Including Gaddafi adopted baby daughter ..
Now, after 25 years, NACO/USA do the same. Please GOOGLE more ...
 
 
0 # billy bob 2011-04-15 15:41
I questioned whether or not Libya was about oil a week or so ago. Talking to a few of you on these threads, especially DaveW pretty much convinced me.

I was questioning what the benefit was for "our" empire, and how we could be furthering colonial goals without ground troops. Well, it really isn't "our" empire at all, is it? It's not even an "American" empire. It's a global corporate empire, largely financed by American tax dollars and policed by the American military and private mercenaries working with for-profit companies.

It doesn't matter that the U.S. doesn't use this kind of oil. Europe does, and oil is profit. The oil industry has no national loyalties. It works for itself and is only interested in its own empire. The U.S. government is a subsidiary of that empire.

Taken in this light, I think it's perfectly plausible that Libya IS about oil. Too bad many repugs don't realize this. Otherwise, they might support it. They're so caught up in the tit-for-tat that our guy isn't much less evil than any of them, that they haven't bothered to notice that most of us agree with them.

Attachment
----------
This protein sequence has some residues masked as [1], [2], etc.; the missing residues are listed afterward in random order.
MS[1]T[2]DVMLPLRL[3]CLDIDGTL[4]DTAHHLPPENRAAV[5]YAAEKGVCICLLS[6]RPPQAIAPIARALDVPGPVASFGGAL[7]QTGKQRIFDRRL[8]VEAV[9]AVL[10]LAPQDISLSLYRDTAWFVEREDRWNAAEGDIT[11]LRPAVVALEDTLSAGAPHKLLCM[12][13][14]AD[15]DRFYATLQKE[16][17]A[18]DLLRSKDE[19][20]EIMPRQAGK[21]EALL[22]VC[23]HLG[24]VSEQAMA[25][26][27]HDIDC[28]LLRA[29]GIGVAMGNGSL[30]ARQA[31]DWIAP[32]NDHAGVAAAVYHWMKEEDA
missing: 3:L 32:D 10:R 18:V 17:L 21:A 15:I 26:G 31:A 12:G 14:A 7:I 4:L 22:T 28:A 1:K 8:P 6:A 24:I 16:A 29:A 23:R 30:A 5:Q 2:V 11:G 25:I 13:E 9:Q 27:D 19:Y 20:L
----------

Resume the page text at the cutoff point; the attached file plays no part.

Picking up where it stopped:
cont.
 
 
0 # billy bob 2011-04-15 15:42
cont.

For the record, I STILL think it would be great to remove kadhafi (what's this "G"adafi stuff?) and replace him with a democracy. I was almost fooled into believing that was the goal. Who knows, maybe a democracy will happen by accident. I wonder how long it will last if it pisses off the oil industry, though.
 
 
+2 # Activista 2011-04-15 18:14
"maybe a democracy will happen by accident" - NOT after civil war - more revenge and killing - more of the Iraq style US "democracy" - the goal is to destroy country - competition. Russia and Saudis are winners here - with BP and EXXON - 25% more profits at $4/gallon -
 
 
+2 # billy bob 2011-04-15 20:59